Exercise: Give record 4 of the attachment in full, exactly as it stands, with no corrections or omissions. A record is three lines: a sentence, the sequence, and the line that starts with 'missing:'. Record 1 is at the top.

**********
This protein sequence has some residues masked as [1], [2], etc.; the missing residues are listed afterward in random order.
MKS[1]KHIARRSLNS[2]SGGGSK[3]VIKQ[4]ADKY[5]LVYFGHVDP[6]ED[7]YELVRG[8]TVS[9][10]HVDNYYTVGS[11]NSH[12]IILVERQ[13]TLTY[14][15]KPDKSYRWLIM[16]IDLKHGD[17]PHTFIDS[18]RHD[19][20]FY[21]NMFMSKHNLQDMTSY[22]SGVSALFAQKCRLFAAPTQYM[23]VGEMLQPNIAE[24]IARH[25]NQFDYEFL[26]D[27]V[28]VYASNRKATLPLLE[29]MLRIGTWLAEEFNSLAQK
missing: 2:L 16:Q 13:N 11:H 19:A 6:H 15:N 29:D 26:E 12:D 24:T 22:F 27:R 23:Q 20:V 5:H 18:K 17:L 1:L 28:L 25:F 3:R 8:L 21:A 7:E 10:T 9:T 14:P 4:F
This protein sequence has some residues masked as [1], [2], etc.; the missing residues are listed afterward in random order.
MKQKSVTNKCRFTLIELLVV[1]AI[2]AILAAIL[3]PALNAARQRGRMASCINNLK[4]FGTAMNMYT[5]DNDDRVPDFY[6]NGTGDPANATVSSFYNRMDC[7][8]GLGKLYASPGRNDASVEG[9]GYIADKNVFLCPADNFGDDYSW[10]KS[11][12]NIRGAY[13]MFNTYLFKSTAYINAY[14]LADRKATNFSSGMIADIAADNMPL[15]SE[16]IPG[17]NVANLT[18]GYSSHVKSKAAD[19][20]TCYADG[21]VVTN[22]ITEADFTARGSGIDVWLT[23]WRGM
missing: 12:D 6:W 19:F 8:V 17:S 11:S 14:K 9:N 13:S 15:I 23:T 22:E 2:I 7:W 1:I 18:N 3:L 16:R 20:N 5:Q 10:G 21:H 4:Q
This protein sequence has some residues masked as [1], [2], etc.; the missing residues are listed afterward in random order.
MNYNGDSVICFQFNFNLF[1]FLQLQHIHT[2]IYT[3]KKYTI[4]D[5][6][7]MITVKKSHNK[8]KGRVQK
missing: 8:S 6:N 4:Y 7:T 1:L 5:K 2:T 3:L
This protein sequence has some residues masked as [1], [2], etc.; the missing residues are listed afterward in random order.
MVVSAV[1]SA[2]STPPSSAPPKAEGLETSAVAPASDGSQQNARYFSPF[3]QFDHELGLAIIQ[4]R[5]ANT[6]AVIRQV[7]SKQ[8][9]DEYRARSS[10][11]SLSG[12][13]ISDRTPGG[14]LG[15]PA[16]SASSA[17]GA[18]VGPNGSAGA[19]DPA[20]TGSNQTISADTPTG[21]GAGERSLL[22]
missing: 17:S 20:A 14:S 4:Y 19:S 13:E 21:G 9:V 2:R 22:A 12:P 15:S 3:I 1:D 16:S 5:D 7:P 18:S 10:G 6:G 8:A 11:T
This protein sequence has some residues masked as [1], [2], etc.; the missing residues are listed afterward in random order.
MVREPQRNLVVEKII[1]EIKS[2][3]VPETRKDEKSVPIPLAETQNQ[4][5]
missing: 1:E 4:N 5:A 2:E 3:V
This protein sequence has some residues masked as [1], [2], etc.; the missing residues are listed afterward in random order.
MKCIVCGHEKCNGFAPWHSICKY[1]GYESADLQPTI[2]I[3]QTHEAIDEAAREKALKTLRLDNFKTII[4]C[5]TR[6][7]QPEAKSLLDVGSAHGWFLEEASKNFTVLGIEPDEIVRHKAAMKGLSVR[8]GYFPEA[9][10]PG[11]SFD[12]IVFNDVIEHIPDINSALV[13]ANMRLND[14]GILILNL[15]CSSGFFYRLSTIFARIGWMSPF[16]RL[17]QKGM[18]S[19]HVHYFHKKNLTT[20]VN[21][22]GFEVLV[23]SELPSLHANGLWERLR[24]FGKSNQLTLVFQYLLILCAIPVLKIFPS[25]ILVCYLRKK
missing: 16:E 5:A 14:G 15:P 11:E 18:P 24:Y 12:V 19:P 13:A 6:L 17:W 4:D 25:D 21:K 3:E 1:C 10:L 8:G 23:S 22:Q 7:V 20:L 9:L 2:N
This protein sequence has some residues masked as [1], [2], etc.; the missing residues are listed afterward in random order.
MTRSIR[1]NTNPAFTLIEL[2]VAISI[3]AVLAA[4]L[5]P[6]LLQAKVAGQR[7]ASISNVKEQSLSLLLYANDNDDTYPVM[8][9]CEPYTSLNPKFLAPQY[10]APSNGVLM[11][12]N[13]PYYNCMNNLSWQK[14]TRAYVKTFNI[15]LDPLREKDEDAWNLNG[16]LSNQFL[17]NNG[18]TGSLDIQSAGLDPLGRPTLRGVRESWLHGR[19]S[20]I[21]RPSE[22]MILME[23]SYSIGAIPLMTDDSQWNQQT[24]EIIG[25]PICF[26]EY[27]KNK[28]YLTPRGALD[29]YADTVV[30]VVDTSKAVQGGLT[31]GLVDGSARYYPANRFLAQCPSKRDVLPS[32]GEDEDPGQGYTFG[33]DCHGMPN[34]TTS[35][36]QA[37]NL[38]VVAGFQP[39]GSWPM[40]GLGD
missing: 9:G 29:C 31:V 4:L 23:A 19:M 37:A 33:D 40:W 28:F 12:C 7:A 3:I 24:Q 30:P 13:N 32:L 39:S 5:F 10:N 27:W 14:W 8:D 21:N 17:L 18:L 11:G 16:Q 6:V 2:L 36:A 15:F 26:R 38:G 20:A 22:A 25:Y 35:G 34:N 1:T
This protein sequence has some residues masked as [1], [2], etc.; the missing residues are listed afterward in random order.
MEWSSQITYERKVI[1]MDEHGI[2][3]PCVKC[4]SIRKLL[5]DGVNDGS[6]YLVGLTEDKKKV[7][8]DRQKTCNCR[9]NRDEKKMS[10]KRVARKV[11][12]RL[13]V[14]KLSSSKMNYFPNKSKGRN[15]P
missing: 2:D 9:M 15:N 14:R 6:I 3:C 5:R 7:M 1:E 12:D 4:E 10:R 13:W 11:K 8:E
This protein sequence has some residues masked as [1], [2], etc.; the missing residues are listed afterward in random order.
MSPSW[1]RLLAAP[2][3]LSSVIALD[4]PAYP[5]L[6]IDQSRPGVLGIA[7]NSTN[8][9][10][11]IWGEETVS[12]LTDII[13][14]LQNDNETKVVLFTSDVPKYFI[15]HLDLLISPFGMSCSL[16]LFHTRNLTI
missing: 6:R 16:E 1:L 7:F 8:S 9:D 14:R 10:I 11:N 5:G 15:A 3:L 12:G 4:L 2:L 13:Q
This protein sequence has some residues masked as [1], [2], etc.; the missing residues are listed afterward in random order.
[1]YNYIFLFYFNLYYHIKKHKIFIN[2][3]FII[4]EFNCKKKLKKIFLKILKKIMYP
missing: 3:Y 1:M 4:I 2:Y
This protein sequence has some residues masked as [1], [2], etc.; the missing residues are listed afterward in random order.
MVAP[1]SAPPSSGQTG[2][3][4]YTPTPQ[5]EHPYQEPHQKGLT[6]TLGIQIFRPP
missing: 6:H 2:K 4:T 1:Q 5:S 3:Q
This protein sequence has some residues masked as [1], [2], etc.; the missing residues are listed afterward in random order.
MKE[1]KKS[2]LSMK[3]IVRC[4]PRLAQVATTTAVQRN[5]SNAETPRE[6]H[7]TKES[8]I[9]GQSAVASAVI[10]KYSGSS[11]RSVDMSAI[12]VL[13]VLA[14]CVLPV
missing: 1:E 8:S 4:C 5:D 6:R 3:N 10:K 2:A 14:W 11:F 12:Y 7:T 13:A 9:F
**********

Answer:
This protein sequence has some residues masked as [1], [2], etc.; the missing residues are listed afterward in random order.
MVVSAV[1]SA[2]STPPSSAPPKAEGLETSAVAPASDGSQQNARYFSPF[3]QFDHELGLAIIQ[4]R[5]ANT[6]AVIRQV[7]SKQ[8][9]DEYRARSS[10][11]SLSG[12][13]ISDRTPGG[14]LG[15]PA[16]SASSA[17]GA[18]VGPNGSAGA[19]DPA[20]TGSNQTISADTPTG[21]GAGERSLL[22]
missing: 17:S 20:A 14:S 4:Y 19:S 13:E 21:G 9:V 2:R 22:A 12:P 15:S 3:I 1:D 16:S 5:D 7:P 18:S 10:G 6:G 8:A 11:T